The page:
December 9, 2023

At the risk of painting with a broad brush, many professional sports teams have names that are intimidating or otherwise cool. Whether that’s an animal—think Lions, Tigers or Bears—or a more mythical noun, like Giants, there’s plenty of room to run.

But then there’s the New Orleans Saints. And, since a saint can literally be defined as a virtuous person, there’s nothing scary about lining up against a bunch of good guys.

With that in mind, have you ever wondered how the club got its name? Many assume there’s a geographical connection, but some official NFL sources suggest that’s not the case.

Let’s travel back in time and check it out.

New Orleans Saints
The New Orleans Saints logo is seen on the field at the Mercedes-Benz Superdome on September 11, 2016, in Louisiana. How did the club get its unique name and symbol?
Jonathan Bachman/Getty Images

New Orleans Got a Team on All Saints’ Day

On a superficial level, it’s easy to assume that Saints got their name from “When the Saints Go Marching In.” The song has become a jazz standard and, as outlined in a CBS News piece, it’s simply a piece of Big Easy culture.

In reality, though, it seems like the church calendar was the deciding factor.

On NFL Operation’s page about the club, a “Did you know?” box provides some context. “New Orleans was awarded the NFL’s 16th franchise on November 1, 1966, on All Saints’ Day,” the blurb explained. “Over a month later, the team was named the ‘Saints.'”

All Saints’ Day, celebrated on November 1, is a Catholic feast that honors everyone the church has deemed a saint. The Eastern Orthodox Church also honors All Saints but does so on a different date.

Apparently, the team’s name even received the local archbishop’s seal of approval.

“Even the name ‘Saints’ has a Catholic genesis,” a Catholic News Agency article explained. “According to the New Orleans archdiocesan paper, the Clarion Herald, in 1967, the owner of the team approached then-Archbishop Hannan and asked if using the word ‘Saints’ for a football team was sacrilegious. Archbishop Hannan not only loved the idea but wrote an official prayer for the team within that year.”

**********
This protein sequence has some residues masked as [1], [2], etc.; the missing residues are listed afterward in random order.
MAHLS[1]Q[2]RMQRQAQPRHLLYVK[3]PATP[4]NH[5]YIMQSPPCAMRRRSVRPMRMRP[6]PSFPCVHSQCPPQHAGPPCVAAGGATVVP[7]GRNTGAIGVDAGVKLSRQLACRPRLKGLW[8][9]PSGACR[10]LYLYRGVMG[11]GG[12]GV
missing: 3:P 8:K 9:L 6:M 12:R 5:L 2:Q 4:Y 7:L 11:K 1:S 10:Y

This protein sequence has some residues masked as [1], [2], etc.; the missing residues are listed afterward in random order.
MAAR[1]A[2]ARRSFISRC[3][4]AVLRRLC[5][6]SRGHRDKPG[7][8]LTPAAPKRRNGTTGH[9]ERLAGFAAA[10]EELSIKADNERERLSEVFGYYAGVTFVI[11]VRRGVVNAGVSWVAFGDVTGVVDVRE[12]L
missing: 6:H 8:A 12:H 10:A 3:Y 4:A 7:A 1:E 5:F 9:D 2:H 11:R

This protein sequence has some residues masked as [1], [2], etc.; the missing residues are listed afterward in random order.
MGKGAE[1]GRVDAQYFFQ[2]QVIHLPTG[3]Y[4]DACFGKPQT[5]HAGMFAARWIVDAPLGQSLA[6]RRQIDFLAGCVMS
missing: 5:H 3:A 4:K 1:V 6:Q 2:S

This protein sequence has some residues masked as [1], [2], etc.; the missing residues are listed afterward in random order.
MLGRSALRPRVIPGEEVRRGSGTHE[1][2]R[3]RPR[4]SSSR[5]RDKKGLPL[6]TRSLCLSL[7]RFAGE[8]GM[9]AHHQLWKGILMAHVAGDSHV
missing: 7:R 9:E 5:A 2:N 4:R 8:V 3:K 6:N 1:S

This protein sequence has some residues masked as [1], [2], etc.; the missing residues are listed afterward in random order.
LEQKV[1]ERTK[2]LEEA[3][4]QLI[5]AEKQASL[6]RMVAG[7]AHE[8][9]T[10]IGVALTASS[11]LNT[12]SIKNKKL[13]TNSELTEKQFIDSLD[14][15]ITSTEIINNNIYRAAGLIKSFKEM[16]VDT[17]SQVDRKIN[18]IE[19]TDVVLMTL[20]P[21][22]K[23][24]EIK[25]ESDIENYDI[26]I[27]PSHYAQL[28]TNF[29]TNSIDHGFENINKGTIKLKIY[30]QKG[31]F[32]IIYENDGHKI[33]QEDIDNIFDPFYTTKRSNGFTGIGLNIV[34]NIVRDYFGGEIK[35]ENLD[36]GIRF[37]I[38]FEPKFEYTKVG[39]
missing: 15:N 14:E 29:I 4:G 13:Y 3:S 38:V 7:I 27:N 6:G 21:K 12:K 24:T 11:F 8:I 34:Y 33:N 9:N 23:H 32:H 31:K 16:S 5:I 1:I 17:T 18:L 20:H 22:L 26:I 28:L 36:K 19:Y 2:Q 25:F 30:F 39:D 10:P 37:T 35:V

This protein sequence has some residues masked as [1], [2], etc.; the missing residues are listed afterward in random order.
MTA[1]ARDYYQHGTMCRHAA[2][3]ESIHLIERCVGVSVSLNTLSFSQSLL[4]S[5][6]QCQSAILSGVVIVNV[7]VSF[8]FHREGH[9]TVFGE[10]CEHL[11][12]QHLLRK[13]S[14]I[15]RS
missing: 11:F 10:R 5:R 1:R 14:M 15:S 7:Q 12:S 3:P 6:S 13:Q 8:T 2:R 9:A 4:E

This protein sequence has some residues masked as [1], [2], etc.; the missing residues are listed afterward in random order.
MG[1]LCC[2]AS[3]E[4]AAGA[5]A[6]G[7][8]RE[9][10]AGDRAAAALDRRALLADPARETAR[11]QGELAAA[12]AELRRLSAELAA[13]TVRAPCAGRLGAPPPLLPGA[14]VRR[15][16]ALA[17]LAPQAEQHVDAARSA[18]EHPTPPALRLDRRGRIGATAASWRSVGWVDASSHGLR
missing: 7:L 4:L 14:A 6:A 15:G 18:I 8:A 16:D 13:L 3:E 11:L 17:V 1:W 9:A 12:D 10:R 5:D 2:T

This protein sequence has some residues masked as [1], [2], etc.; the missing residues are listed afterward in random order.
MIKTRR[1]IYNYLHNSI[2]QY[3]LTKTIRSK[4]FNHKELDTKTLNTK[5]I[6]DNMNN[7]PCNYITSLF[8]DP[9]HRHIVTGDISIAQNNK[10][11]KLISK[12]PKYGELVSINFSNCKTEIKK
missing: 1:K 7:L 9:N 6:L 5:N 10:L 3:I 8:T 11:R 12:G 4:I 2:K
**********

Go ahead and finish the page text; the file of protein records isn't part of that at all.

The write-up contained some details regarding that prayer.

“One line of the prayer reads ‘…Our Heavenly Father, who has instructed us that the ‘saints by faith conquered kingdoms…and overcame lions,’ grant our Saints an increase of faith and strength so that they will not only overcome the Lions but also the Bears, the Rams, the Giants, and even those awesome people in Green Bay…,” the story said.

What Is the Saints’ Logo?

What about the team’s logo? That symbol, known as the fleur-de-lis, isn’t religious, but it does have historical ties.

The symbol, which represents a lily (or, alternatively, an iris), existed as far back as ancient Greece and Rome. It’s most commonly associated with France and French royalty, which, in turn, brought it to the Big Easy.

Today, the symbol features in both New Orleans’ flag and the team logo.

So, while it may look like a spear or an unusually aggressive flower, the Saints’ logo is about something bigger: local identity.

“It’s just like when you look at the American flag and you sing the national anthem,” then-Saints quarterback Drew Brees told The New York Times in 2010. “When we see the fleur-de-lis, it makes us well up with pride.”

At the end of the day, that’s what a sports team is supposed to do.